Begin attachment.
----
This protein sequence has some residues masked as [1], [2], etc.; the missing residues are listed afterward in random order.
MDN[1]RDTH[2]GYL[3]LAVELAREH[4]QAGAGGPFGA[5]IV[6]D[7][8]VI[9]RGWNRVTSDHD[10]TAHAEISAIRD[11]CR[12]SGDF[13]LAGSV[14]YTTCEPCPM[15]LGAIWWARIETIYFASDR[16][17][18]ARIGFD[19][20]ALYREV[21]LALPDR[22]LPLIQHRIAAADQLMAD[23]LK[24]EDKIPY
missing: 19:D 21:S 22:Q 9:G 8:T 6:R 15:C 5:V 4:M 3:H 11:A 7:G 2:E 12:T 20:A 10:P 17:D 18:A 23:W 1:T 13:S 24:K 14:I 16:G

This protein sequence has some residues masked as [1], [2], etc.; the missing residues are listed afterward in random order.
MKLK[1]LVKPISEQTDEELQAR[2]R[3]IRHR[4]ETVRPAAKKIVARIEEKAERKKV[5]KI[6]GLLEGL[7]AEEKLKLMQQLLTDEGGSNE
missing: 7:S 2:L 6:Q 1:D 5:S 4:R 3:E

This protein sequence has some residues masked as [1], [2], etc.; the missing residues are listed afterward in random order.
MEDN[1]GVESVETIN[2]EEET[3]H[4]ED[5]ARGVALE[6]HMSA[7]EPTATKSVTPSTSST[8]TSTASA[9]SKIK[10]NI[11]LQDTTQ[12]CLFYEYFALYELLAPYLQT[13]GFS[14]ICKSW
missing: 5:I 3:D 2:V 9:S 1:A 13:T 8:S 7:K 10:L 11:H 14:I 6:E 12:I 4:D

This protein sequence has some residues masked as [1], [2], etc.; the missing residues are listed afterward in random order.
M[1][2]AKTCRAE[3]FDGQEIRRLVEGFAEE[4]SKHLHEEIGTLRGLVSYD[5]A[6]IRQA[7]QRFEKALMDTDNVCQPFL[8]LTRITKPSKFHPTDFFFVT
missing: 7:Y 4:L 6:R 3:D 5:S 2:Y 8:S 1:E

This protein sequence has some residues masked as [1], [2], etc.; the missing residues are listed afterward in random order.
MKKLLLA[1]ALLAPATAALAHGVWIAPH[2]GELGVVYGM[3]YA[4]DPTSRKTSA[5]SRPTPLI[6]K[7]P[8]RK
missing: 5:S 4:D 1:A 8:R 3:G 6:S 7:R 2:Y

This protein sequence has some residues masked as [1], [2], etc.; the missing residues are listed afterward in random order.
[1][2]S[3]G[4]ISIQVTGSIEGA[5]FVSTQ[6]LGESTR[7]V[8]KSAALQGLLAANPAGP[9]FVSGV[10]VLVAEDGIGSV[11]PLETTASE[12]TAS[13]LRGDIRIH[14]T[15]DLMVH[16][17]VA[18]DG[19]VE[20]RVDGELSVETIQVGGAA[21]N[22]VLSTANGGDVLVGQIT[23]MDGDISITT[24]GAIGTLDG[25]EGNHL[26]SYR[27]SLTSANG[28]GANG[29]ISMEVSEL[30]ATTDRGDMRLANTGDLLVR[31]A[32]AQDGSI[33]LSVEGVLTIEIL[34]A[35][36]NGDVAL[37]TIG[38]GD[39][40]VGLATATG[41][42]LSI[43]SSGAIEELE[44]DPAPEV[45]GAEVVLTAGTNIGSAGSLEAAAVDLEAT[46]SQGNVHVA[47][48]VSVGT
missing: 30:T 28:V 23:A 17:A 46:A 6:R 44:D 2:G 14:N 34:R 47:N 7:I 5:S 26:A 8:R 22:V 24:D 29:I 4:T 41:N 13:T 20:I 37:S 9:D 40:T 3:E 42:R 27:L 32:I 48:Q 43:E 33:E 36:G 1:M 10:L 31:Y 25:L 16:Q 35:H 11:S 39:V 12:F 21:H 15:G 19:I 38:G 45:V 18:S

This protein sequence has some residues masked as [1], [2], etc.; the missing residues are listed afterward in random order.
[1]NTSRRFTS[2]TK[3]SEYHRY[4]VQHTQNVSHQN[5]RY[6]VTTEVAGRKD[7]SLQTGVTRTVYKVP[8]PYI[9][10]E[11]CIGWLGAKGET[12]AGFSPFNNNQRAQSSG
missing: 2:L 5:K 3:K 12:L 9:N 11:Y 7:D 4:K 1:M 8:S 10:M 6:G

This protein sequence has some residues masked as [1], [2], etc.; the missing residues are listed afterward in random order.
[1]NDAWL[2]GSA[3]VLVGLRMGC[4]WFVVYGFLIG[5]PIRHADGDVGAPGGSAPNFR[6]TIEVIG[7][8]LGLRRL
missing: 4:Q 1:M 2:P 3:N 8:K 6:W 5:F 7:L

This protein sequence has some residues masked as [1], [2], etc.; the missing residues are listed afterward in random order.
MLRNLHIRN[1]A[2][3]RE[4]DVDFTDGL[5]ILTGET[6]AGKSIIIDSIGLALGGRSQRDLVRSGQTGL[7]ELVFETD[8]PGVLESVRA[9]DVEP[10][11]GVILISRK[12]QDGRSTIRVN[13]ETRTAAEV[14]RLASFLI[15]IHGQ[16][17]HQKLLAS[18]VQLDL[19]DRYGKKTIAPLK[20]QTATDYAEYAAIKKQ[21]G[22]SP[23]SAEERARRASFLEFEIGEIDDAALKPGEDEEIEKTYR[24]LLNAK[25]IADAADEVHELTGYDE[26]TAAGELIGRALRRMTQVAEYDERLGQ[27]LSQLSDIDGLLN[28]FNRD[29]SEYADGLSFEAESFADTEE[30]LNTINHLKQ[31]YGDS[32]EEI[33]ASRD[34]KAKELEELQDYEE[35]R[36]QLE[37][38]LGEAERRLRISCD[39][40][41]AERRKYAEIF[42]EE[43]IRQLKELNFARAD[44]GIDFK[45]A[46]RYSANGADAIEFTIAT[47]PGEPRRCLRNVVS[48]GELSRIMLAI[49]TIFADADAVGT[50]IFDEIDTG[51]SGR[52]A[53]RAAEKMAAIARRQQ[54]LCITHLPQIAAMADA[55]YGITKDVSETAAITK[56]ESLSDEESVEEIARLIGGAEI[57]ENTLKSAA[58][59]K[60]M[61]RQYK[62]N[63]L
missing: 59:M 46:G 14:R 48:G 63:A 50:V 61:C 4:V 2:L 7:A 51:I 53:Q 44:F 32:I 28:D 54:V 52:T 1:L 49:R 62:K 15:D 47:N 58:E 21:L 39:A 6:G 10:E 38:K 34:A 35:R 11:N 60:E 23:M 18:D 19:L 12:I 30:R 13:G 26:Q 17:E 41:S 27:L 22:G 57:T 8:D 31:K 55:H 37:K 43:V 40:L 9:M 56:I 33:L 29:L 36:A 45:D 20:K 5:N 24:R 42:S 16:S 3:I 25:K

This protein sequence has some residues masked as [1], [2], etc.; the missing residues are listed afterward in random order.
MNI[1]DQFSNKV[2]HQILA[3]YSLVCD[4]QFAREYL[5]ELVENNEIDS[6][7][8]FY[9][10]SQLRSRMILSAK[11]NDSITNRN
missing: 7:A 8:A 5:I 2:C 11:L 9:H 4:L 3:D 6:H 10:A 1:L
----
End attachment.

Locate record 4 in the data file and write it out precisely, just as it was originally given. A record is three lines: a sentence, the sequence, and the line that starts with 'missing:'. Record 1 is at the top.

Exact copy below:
This protein sequence has some residues masked as [1], [2], etc.; the missing residues are listed afterward in random order.
M[1][2]AKTCRAE[3]FDGQEIRRLVEGFAEE[4]SKHLHEEIGTLRGLVSYD[5]A[6]IRQA[7]QRFEKALMDTDNVCQPFL[8]LTRITKPSKFHPTDFFFVT
missing: 7:Y 4:L 6:R 3:D 5:S 2:Y 8:S 1:E